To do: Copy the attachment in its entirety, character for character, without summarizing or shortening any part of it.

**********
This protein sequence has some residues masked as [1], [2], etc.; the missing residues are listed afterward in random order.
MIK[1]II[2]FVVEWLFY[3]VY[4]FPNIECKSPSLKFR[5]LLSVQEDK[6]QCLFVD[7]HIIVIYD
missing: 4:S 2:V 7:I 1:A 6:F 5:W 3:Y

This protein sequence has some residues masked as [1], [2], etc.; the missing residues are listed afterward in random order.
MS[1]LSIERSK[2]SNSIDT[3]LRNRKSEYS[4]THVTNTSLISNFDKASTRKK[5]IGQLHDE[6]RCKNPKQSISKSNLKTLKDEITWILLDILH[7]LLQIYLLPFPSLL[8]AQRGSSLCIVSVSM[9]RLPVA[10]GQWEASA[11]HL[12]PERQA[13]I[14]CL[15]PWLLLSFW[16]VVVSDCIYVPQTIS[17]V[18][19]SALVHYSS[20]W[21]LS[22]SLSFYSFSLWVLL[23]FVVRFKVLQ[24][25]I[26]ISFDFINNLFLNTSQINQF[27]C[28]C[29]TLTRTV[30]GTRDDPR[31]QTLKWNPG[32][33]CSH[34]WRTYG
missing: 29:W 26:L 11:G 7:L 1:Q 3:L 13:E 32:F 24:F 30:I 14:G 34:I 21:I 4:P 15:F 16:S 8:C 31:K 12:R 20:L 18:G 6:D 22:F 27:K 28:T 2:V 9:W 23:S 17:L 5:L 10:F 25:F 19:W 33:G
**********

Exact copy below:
This protein sequence has some residues masked as [1], [2], etc.; the missing residues are listed afterward in random order.
MIK[1]II[2]FVVEWLFY[3]VY[4]FPNIECKSPSLKFR[5]LLSVQEDK[6]QCLFVD[7]HIIVIYD
missing: 4:S 2:V 7:I 1:A 6:F 5:W 3:Y

This protein sequence has some residues masked as [1], [2], etc.; the missing residues are listed afterward in random order.
MS[1]LSIERSK[2]SNSIDT[3]LRNRKSEYS[4]THVTNTSLISNFDKASTRKK[5]IGQLHDE[6]RCKNPKQSISKSNLKTLKDEITWILLDILH[7]LLQIYLLPFPSLL[8]AQRGSSLCIVSVSM[9]RLPVA[10]GQWEASA[11]HL[12]PERQA[13]I[14]CL[15]PWLLLSFW[16]VVVSDCIYVPQTIS[17]V[18][19]SALVHYSS[20]W[21]LS[22]SLSFYSFSLWVLL[23]FVVRFKVLQ[24][25]I[26]ISFDFINNLFLNTSQINQF[27]C[28]C[29]TLTRTV[30]GTRDDPR[31]QTLKWNPG[32][33]CSH[34]WRTYG
missing: 29:W 26:L 11:G 7:L 1:Q 3:L 13:E 32:F 24:F 30:I 14:G 34:I 21:I 4:P 15:F 16:S 8:C 31:K 12:R 20:L 18:G 6:D 22:F 27:K 28:T 2:V 9:W 23:S 17:L 5:L 10:F 25:F 19:W 33:G